Letters To The Editor

Posted: July 08, 1991


How can we teach children to say no to sex when Philadelphia's school board says "yes, yes, yes"?

The deadly AIDS virus is infecting a larger percentage of the population worldwide than previously predicted, according to recent reports, and I must express deep concern that the weapon being put into school children's hand by the Philadelphia school board will be a condom. We only hope that the children will have more sense than their superiors by being informed on abstinence. It is up to decent, caring parents to know where their children are, whom they are with and what they are doing. These same parents must stress abstinence education in all school and church programs and especially in the home.

Joan M. Brown

Holland, Bucks County


The Philadelphia School District's effort to establish a program for meeting the consequences of adolescent sexuality was never expected to achieve a result that would have unanimous support. But it is an outstanding example of excellent planning with a process that included representatives of all

viewpoints from all segments of our community. Everyone had maximum opportunity to contribute ideas and opinions.

Our genuine concern must be the method by which this necessary health program will be implemented. Can school district officials explain how they plan to do this while significantly reducing the availability of guidance counselors to students in middle and senior high schools? The plan to establish a ratio of one counselor for each 500 students should raise an alarm for parents and others who want adolescent students to have qualified professional help when they need advice for their personal problems.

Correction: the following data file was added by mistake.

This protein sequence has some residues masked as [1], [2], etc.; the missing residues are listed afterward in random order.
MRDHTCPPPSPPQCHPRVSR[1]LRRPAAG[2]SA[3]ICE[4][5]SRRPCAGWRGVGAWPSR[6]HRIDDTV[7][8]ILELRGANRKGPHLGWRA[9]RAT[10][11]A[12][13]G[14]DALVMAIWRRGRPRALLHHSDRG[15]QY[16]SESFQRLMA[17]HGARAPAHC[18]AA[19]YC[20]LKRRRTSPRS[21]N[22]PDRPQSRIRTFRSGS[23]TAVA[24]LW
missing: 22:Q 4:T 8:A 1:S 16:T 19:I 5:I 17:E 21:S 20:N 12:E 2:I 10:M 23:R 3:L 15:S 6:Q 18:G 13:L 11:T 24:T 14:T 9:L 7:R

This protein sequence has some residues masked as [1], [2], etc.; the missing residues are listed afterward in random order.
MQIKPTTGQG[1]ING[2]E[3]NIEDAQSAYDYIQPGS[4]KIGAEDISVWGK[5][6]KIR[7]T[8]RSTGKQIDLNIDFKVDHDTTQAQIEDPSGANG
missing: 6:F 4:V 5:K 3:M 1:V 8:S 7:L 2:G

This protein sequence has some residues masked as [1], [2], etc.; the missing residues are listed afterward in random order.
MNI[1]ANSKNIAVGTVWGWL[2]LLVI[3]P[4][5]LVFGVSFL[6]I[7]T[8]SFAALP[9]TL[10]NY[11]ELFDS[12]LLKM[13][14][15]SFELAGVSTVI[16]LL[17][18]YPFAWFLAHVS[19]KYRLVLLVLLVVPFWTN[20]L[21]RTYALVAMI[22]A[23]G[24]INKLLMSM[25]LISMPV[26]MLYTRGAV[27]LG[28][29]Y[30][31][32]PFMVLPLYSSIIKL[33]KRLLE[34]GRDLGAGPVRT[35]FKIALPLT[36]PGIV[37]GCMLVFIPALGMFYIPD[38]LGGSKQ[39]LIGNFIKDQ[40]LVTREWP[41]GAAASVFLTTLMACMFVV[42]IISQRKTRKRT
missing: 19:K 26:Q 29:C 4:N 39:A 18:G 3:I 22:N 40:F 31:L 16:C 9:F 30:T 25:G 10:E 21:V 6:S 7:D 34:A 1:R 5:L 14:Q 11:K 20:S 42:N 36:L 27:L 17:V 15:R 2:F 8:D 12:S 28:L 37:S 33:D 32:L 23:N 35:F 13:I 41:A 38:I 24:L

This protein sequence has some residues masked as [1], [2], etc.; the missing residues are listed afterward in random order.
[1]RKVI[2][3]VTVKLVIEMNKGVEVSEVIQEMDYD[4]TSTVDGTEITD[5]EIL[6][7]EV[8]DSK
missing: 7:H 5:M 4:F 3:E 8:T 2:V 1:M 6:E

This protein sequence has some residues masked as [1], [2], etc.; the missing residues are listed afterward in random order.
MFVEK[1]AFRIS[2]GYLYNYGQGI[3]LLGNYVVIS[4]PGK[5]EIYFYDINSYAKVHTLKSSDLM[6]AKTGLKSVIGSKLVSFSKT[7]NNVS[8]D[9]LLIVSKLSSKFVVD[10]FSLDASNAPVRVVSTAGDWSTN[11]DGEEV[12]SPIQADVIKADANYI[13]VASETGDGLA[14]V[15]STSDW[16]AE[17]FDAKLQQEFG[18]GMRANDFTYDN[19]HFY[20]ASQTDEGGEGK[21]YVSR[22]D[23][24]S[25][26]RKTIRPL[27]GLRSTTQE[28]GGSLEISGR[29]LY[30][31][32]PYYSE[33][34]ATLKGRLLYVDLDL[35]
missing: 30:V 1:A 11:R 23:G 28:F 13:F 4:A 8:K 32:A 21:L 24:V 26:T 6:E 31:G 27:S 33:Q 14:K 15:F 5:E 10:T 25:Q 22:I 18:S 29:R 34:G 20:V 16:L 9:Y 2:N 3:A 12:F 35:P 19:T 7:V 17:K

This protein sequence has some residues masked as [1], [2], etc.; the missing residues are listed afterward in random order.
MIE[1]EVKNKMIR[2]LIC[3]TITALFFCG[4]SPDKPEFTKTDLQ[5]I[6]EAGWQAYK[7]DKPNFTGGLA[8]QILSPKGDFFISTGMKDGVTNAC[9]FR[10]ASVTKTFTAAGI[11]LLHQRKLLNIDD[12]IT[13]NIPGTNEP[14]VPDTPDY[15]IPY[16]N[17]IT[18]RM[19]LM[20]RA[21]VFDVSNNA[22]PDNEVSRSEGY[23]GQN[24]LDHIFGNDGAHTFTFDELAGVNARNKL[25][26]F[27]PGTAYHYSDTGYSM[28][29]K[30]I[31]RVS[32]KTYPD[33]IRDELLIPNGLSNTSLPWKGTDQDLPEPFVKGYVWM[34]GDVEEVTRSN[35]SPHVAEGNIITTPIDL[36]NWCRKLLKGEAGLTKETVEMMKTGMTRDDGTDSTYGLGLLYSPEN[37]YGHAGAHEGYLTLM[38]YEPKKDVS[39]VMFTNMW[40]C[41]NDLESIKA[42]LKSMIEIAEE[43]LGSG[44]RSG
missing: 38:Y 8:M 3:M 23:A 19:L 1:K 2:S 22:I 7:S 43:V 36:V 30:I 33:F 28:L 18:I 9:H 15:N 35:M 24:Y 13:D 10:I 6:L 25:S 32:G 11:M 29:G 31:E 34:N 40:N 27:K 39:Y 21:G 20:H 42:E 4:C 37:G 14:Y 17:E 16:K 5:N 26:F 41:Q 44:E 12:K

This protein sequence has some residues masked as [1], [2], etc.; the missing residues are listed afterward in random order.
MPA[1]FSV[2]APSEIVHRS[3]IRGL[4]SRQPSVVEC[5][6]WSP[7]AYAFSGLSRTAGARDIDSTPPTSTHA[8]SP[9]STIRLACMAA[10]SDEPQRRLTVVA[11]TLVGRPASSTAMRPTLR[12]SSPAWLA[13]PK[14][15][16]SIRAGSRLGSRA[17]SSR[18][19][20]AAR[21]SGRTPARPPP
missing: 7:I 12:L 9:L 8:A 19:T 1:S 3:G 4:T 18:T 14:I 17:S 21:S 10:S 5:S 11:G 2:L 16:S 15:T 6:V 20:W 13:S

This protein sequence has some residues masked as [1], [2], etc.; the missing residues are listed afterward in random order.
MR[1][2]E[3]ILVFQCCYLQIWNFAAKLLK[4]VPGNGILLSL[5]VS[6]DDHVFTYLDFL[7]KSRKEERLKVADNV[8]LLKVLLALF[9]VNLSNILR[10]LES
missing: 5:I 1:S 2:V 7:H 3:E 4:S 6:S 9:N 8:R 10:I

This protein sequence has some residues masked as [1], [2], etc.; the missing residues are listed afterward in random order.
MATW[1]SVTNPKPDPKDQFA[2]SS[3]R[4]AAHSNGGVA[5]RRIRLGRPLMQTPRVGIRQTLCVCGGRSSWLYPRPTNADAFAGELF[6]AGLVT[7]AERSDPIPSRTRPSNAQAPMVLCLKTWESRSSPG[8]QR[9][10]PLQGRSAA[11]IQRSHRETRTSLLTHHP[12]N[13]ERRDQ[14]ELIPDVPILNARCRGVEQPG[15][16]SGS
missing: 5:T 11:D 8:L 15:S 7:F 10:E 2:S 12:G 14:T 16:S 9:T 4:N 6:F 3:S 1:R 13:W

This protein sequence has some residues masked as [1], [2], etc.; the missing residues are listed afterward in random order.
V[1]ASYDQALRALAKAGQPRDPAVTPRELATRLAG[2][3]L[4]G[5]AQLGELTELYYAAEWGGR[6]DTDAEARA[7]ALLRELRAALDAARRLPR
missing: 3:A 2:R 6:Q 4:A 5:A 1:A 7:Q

With the new program, the school board should be hiring additional counselors. It is regrettable that it has chosen to eliminate the positions instead.

Lawrence Herlick



Recently, the Philadelphia Board of Education passed a resolution to distribute condoms to public school children. The decision was outlandish, violating student rights and transgressing parental authority.

Those who supported this atrocious decision tried to justify their action

because they are well intentioned, i.e., trying to lessen the probability of contracting the AIDS disease by sexually active teenagers. This type of shallow thinking, while admittedly well intentioned, is very dangerous.

With many of the prohibitions that nature provides against illicit sex removed by having condoms freely available, sexual activity among students will increase even further. Unrestricted sexual activity and promiscuity have long been recognized as a form of depravity that destroys the social order and eventually society itself.

Sexual promiscuity is the medium that is exposing these students to AIDS in the first place. Increasing promiscuity violates all reasonable thinking as the means of providing safety to the children.

Monica Forkin-Porrini


Thank you and Claude Lewis for having the courage to applaud the school board's decision on condoms in the June 26 issue.

As the parent of a teenager, I also support and applaud the school board. What many people seemed to have overlooked in all the debates was that the board was recommending educational programs, including abstinence. The problems that we face now are not simple yes or no answers, and the school board realized that.

While I wish that teenagers would practice abstinence, the reality I see is that many do not. Those adults who refuse to accept that reality and insist that abstinence is the only answer are only condemning our youth to a very possible death sentence.

Debra Szumowski


In the 1960s, citing the possibility that even one child who was an atheist could be made to feel uncomfortable about his beliefs, the Supreme Court outlawed school prayer. This rule applied even to those who wanted to pray in school.